As BBQ aficionados know, meat injectors can add a dose of flavor to your cuts, ensuring a good balance of flavor throughout. When you inject a cut of meat, you're adding moisture and flavor deep into the meat. It allows those seasonings and sauces to reach deeper than if you were just marinating the meat. Marinating the meat just reaches the surface levels of the meat, meaning it doesn't strike into the tissue making for a blander meal. Additionally, injecting meats with marinades is a good way to tenderize them. Salt helps break down the meat from within, also helping it to hold its juices.
So by that logic, it's always better to inject your meat instead of marinating it then, right? You're probably wondering if you've been doing it wrong marinating those steak cuts or chicken legs all your life. Well, no using a meat injector isn't always better. You really should only use a meat injector if you're dealing with a thicker cut of meat because it allows the juices to reach places they otherwise wouldn't.When it comes to thinner cuts of meat, you should put away that meat injector as it makes for a poor replacement for marinating the meat. The fluid injected into thinner cuts doesn't absorb and ends up leaving the meat before it can make a difference.
Read more: The 13 Best Steaks For Grilling
When To Put The Meat Injector Aside
When using a meat injector, think of large cuts of meat and roasts. While that T-bone or porterhouse may be thick by steak standards, you shouldn't break out the meat injector. In some circles of steak aficionados, that can be seen as blasphemy. One home cook responded on a forum about steaks, "That would be a big negative" to using a meat injector on a steak. Instead, let your steak soak overnight in a marinade of juices and then season with salt and pepper for the best quality.
Instead, when it comes to beef, meat injectors work best with briskets or pot roasts, larger chunks of meat. Injecting these roasts allows the juices to penetrate the center and spread throughout. You don't have to worry about the liquid dripping out prior to cooking. Consider the same types of cut when deciding over the meat injector for pork as well — big thick hearty cuts of pork butt, pork shoulders, or even a whole pig. If you're dealing with something sliced like pork chops, then just toss it in a marinade.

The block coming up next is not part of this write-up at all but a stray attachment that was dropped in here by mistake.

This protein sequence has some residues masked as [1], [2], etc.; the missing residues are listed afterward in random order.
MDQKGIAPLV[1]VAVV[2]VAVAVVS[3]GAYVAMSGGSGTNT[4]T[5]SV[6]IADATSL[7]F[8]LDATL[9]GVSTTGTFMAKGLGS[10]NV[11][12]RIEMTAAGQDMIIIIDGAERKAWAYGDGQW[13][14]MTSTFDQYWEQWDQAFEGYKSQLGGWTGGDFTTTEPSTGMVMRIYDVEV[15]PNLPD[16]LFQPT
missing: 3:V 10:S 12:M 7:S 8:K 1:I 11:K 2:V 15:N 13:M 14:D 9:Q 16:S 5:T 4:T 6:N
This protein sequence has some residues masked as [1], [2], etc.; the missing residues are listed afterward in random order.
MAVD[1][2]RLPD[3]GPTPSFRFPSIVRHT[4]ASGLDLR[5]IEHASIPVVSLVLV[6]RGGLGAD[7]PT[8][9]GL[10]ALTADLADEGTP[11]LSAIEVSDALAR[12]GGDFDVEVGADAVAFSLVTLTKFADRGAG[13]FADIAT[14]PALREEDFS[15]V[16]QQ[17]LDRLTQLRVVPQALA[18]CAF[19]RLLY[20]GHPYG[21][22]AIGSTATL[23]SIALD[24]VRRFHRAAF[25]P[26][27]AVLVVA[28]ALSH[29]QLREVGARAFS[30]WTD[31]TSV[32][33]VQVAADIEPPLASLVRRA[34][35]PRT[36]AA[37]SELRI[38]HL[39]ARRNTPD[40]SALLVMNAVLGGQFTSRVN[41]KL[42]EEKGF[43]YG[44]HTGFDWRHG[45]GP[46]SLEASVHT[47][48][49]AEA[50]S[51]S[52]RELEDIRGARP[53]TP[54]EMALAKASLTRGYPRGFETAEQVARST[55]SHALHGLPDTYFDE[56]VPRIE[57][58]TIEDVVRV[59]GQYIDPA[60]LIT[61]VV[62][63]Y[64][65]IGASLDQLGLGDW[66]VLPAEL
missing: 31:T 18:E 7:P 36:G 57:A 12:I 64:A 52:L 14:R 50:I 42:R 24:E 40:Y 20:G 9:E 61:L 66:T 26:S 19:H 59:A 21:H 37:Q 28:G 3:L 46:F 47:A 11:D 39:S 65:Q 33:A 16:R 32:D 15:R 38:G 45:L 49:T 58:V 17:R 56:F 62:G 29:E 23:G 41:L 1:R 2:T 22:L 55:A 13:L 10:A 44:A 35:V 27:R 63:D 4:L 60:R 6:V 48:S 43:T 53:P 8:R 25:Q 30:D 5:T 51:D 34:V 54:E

When it comes to poultry, you should only use a meat injector if you're cooking a whole chicken or turkey. If you're grilling or frying up individual pieces, it's better to brine or marinate them in a sauce.
Tips And Tricks For Injecting With Marinade
At the surface level, using a meat injector is as simple as filling a metal syringe with marinade and stabbing a piece of meat. However, as the above shows, there's a certain art to mastering the culinary practice, and it can be easy to mess up if you don't know what you're doing. Not only is it important to use the right cuts of meat, but you will also want to be strategic with your injection spots.
To ensure that your marinade is thoroughly and evenly spread throughout your meat, you should spread your injections across the piece of meat with multiple entry points. This allows the marinade to fill every ounce of the meat. Just be careful not to go overboard. Use a small amount of marinade for each injection spot. When it comes to using a meat injector, you will want to make sure that your needle properly pierces the flesh. If you're injecting a bone-in cut, press until you feel the needle press against the bone.
When choosing a needle size, consider one that's long enough to properly pierce the meat. Likewise, you want to make sure that your marinade isn't too thick or it will clog the needle. Follow these tips, and your cuts will be the talk of the town. Just remember when to use the injector.
Read the original article on Daily Meal.